ST. LUCIE COUNTY, Fla. — During hurricane season it is critical for Florida residents to know their evacuation zone, what type of zone they live in and what their plan of action is if a hurricane or tropical storm forms.
The state's east coast has been spared from the brunt of a major hurricane for years, so law enforcement fears that will only make it harder to convince people to leave their homes before a big storm.
When storms approach South Florida and the Treasure Coast, first responders make the same plea, asking people to leave for their own safety.
In the past few years, our area has seen multiple storms threaten our coast: in 2016 it was Hurricane Matthew, in 2017 it was Hurricane Irma and in 2019 it was Hurricane Dorian.
But all of those storms ended up either skirting our coast or only giving the area a glancing blow. Storm surge and winds from outer bands still caused flooding and damage but nothing compared to the damage experts feared could happen with landfall.
Making people like Sherri Cramer are glad they just decided to ride out the storms instead of leaving their homes.
She lives on Nettles Island in St. Lucie County — a waterfront community often among the first to be told to evacuate.
One year she did leave for an approaching storm.
"I left once and went to Palm City and they lost power, so you know we had power, but they didn't, so then we couldn't get back over the bridge," Cramer said.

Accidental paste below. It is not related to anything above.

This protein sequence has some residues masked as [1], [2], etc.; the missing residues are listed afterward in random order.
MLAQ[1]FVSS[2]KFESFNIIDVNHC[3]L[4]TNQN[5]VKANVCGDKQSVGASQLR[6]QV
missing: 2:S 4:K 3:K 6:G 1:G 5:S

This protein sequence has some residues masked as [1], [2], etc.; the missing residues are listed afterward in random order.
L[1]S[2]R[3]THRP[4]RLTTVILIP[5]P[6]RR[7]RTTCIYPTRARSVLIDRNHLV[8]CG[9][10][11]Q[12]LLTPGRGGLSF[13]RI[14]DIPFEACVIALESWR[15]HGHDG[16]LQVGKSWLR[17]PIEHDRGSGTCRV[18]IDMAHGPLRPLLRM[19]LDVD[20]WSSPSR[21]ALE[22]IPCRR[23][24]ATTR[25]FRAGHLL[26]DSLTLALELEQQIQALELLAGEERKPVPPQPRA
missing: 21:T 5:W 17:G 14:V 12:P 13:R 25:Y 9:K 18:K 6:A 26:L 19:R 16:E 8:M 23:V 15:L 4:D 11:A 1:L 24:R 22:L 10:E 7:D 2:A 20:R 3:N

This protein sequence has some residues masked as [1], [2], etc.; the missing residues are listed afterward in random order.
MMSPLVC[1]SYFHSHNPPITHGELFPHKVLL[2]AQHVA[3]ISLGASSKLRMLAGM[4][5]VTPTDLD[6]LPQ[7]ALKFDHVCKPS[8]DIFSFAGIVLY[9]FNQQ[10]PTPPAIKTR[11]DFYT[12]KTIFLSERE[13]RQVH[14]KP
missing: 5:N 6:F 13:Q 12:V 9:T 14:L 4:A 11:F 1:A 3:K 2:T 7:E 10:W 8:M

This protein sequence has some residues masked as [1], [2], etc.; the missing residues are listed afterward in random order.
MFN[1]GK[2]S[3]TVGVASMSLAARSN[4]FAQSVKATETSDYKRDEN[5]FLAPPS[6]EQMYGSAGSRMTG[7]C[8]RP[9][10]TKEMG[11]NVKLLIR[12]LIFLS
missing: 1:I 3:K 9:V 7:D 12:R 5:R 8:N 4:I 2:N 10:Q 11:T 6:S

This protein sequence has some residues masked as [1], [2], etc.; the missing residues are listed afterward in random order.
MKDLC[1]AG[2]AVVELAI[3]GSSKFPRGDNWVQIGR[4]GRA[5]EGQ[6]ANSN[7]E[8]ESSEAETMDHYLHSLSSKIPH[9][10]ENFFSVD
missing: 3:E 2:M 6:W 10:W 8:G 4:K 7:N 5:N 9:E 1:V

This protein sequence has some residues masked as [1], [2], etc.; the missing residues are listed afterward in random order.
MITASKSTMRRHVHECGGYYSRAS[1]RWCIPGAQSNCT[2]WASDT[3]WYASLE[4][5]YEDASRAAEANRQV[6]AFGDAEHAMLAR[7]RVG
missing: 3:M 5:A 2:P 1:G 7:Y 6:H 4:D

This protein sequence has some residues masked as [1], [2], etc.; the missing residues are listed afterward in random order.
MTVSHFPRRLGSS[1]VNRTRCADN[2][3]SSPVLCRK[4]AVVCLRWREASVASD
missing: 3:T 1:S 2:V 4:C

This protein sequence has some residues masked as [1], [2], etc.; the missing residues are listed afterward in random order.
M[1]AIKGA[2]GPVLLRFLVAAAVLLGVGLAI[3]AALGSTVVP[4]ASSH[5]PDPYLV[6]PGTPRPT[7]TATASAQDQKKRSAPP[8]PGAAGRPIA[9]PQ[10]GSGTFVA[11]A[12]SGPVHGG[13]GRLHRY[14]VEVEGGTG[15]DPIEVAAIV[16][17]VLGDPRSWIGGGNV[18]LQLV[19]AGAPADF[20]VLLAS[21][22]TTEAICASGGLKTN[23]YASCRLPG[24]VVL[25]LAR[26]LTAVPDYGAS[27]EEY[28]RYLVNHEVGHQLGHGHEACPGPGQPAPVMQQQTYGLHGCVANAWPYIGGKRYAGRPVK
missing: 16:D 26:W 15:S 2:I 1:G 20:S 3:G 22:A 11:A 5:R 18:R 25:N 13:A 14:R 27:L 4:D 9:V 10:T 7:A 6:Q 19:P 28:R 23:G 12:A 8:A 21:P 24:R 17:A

No storm is the same, which makes the decision a personal one.
"Would you say you have hurricane fatigue?" asked WPTV reporter Meghan McRoberts.
"I think we did last year," Cramer said. "It was so late in the season that we got hit."
"It's their home. They're not forced out of it," St. Lucie County Sheriff Ken Mascara. "They want to stay there, and we can't make them leave."
Mascara said overcoming numbness to hurricanes is a challenge for first responders.
Even when they tell residents that rescue crews can't guarantee they'd be able to reach them in an emergency.
"It's always a challenge to get the buy-in that they must leave," Mascara said.
The sheriff said they try to track areas where people are not evacuating to check those areas first after a storm blows over.
"If the storm is very severe, a Category 4 or 5, we recommend that they put the [name of their] next of kin somewhere on their body, in their pocket, or even magic marker on their arm," Mascara said.
WPTV chief meteorologist Steve Weagle said even when major hurricanes Frances and Jeanne hit the Treasure Coast in 2004, 10,000 to 15,000 people ignored evacuation orders during Hurricane Jeanne even with Frances hitting only three weeks prior.
With the west coast of Florida being hit by Hurricane Ian last year, Mascara hopes that will reverse some hurricane fatigue.
"We could probably use photos from that disaster to educate new residents here of what to expect in a Category 5 hurricane," Mascara said.
Cramer is now weighing what she's willing to ride out this season.
"Where do you decide when you're going to leave?" McRoberts asked.
"That's a good question," Cramer said. "It's definitely after a Category 3. I seriously think about it."